(b) Subject to the limit for one person, thirty thousand dollars because of bodily injury to or death of two or more persons in any one accident.

¶ 15 The purpose of the permissive user or omnibus clause of A.R.S. § 28-1170(B)(2) is to ensure that permissive users of vehicles are insured while they are driving in Arizona. See Universal Underwriters Ins. Co. v. State Auto. and Cas. Under-writers, 108 Ariz. 113, 114-15, 493 P.2d 495, 496-97 (1972) (statute requiring coverage for permissive users part of every policy regardless of whether policy expressly so states); Principal Cas. Ins. Co. v. Progressive Cas. Ins. Co., 172 Ariz. 545, 547, 838 P.2d 1306, 1308 (App. 1992) (purpose of permissive user clause is to protect motoring public from financial hardship that may result from use of vehicles by financially irresponsible persons). There is nothing in the language of the statute, nor do we find any other authority, that supports the argument that the statute requires insurers to cover the permissive user for negligently causing the accident and the named insured for negligent entrustment leading to the same accident so that one injured party may recover twice the statutory minimum. Rather, it seems that the intent of the statute is that, whether the named insured or a permissive user is operating the vehicle and causes the accident, the policy must provide at least $15,000 in coverage for each injured person subject to the overall per-accident limit. Thus, we conclude that A.R.S. § 28-1170(B)(2) does not prevent GRE from providing in its policy that the limit of liability for damages to one person in one auto accident is $15,000 regardless of the number of insureds or claims made.

¶ 16 Our conclusion that the Greens’ recovery from the GRE policy is limited to $15,000 is consistent with similar holdings of courts in other states. In Mid-Century Ins. Co. v. Shutt, the injured person recovered from the Shutts’ insurer the $100,000 limit for bodily injury sustained by one person in an occurrence. 845 P.2d 86 (Kan.App. 1993). The injured person then sued the Shutts, alleging that they negligently entrusted their vehicle to their daughter, who caused the accident. See id. at 87.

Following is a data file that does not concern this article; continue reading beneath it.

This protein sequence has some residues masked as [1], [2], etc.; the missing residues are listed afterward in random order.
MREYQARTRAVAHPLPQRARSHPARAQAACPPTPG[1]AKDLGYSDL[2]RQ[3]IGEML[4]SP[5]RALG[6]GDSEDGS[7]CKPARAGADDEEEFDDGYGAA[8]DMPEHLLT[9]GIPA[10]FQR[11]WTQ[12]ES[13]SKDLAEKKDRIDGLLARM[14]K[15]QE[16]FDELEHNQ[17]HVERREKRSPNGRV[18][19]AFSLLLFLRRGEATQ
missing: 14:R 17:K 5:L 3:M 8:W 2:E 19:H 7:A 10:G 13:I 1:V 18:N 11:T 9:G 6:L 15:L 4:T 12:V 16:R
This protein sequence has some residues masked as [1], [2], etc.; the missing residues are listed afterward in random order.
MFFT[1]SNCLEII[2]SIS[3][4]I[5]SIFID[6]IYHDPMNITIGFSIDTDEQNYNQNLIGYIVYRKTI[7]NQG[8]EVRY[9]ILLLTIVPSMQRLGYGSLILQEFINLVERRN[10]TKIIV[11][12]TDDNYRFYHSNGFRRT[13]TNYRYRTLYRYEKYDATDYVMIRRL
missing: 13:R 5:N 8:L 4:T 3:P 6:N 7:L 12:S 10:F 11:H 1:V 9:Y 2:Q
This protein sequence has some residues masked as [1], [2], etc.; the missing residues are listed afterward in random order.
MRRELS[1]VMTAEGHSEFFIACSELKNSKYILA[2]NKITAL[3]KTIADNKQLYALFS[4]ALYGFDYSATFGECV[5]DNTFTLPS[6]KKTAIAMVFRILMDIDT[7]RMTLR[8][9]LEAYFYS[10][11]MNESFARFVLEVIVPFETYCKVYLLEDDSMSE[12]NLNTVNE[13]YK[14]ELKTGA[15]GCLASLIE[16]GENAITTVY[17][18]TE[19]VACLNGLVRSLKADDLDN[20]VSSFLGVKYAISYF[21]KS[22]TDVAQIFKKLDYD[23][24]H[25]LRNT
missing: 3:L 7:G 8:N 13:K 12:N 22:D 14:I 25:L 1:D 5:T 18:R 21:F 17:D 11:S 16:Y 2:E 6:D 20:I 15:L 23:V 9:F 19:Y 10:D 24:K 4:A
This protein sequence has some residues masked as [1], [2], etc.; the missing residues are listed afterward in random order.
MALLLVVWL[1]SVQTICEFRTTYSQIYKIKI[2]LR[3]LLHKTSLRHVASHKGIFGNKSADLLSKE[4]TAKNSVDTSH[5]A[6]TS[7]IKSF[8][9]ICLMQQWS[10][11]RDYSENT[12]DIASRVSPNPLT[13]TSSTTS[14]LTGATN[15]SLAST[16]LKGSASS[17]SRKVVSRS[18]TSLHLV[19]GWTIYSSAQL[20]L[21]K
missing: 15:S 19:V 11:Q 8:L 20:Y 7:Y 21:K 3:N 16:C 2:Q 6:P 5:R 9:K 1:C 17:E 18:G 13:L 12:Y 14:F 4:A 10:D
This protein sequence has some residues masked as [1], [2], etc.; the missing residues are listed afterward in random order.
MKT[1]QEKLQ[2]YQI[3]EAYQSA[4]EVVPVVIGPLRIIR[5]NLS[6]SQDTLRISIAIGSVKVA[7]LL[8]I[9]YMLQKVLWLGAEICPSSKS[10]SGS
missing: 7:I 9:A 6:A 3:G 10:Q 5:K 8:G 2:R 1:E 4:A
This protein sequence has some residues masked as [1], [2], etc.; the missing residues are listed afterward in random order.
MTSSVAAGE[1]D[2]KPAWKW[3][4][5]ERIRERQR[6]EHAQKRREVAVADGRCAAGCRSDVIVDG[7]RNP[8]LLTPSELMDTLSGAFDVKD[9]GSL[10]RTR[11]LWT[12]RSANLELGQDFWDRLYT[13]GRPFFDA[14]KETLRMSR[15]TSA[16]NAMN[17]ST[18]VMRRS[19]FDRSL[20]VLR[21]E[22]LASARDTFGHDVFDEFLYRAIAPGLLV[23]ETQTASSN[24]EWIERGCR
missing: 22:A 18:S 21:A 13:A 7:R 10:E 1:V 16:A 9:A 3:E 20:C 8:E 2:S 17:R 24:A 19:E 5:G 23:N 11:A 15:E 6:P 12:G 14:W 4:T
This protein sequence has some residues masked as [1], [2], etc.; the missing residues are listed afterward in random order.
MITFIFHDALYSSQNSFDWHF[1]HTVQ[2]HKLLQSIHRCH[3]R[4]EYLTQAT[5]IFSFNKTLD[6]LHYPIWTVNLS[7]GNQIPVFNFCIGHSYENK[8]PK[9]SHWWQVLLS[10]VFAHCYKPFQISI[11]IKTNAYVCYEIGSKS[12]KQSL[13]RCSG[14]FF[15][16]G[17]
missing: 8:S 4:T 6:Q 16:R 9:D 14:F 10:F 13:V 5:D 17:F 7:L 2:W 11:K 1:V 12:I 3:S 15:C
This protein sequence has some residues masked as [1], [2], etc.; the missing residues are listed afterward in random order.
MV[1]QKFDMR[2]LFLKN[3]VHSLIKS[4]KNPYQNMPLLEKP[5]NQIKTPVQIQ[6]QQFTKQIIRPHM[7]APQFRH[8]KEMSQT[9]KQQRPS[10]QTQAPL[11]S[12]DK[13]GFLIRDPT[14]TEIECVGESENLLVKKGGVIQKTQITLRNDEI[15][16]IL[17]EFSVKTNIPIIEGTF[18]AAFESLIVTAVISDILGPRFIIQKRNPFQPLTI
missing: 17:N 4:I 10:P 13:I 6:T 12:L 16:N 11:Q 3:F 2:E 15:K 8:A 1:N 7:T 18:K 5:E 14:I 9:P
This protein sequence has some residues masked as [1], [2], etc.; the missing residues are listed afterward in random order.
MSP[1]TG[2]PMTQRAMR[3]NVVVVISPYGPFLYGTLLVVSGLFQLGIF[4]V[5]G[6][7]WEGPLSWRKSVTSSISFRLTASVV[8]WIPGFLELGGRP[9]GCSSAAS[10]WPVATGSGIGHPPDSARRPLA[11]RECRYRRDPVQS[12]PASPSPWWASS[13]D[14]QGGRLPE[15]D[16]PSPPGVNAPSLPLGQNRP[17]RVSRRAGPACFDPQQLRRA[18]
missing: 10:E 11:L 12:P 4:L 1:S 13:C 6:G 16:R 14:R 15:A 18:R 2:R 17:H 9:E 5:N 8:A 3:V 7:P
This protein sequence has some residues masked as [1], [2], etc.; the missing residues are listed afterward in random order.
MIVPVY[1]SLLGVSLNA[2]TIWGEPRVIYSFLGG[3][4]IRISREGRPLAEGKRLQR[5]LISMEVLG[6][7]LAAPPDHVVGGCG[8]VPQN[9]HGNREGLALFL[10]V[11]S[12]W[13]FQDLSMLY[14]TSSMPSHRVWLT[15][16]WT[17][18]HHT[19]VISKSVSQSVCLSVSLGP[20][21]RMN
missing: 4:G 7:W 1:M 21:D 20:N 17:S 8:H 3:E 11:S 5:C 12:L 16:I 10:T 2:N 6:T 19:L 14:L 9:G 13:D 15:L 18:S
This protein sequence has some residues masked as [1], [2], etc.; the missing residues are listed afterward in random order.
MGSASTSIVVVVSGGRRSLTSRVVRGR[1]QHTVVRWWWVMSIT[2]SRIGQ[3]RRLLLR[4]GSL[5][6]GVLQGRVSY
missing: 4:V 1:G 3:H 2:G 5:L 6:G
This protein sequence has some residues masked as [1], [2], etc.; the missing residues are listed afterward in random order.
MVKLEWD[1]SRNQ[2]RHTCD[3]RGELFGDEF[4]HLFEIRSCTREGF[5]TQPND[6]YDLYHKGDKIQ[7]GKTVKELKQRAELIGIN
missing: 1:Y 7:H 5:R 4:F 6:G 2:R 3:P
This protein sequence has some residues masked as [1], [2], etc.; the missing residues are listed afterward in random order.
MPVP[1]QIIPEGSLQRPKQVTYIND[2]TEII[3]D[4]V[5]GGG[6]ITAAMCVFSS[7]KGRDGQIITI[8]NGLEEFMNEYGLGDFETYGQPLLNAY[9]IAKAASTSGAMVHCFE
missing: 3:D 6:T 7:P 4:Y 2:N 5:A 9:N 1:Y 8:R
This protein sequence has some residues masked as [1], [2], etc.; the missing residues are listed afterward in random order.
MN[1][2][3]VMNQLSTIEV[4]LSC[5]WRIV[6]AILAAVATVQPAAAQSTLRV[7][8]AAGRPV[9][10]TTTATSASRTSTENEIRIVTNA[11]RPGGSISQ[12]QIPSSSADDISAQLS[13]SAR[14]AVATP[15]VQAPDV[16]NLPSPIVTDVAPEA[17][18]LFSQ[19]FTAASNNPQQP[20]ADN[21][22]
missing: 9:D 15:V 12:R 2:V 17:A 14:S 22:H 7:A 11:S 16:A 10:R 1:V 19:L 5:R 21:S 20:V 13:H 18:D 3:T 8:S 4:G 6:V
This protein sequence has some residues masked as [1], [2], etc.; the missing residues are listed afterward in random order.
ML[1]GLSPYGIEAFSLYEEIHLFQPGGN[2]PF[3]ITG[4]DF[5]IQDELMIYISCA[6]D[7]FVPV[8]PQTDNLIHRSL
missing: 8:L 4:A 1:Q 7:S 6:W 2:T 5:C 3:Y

¶ 17 The policy at issue in Shutt used the terms “accident” and “occurrence” interchangeably, see id. at 89, and defined them as “a sudden event, including continuous or repeated exposure to the same conditions, resulting in bodily injury or property damage neither expected nor intended by the insured person,” id. at 87. The court determined that the definition of “occurrence” used in the Shutts’ policy “is substantially different from the definition” in Helme. See id. at 88. Thus, the court concluded that there was a single event, the accident, that triggered liability, and therefore only one occurrence existed for which the injured party could recover. See id. at 89.

¶ 18 In Helmick v. Jones, Jones was test-driving a vehicle owned by Smith Ford when it struck Helmick. 452 S.E.2d 408, 409 (W.Va. 1994). Helmick sued Jones for negligence and Smith Ford for negligent entrustment. See id. at 410. The insurer paid the per accident limit of the liability coverage for covered autos for Jones’s negligence, but Helmick sought additional recovery for negligent entrustment under the “other than covered autos” language of the policy. See id. The court held that Helmick was not entitled to additional recovery under the policy because the liability limits were per accident, not per act of negligence. See id. at 411.

¶ 19 Finally, we note that courts should enforce an insurance contract as written so that the insurer is required to pay damages as provided for in the policy. See Harbor Ins. Co. v. United Services Auto. Ass’n, 114 Ariz. 58, 61, 559 P.2d 178, 181 (App. 1976). The GRE policy issued to Schurz clearly provides for only one payment of $15,000 to Green, and nothing in A.R.S. § 28-1170(B)(2) prevents that result.

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CONCLUSION ¶ 20 The trial court erroneously granted summary judgment in favor of the Greens. As a matter of law, GRE is entitled to judgment declaring that it is obligated to pay only $15,000 to the Greens, which GRE has previously paid. We therefore reverse the judgment entered in favor of the Greens and remand for entry of judgment in favor of GRE.

________________________________ JON W. THOMPSON, Presiding Judge


_________________________________ JEFFERSON L. LANKFORD, Judge

_________________________________ E. G. NOYES, JR., Judge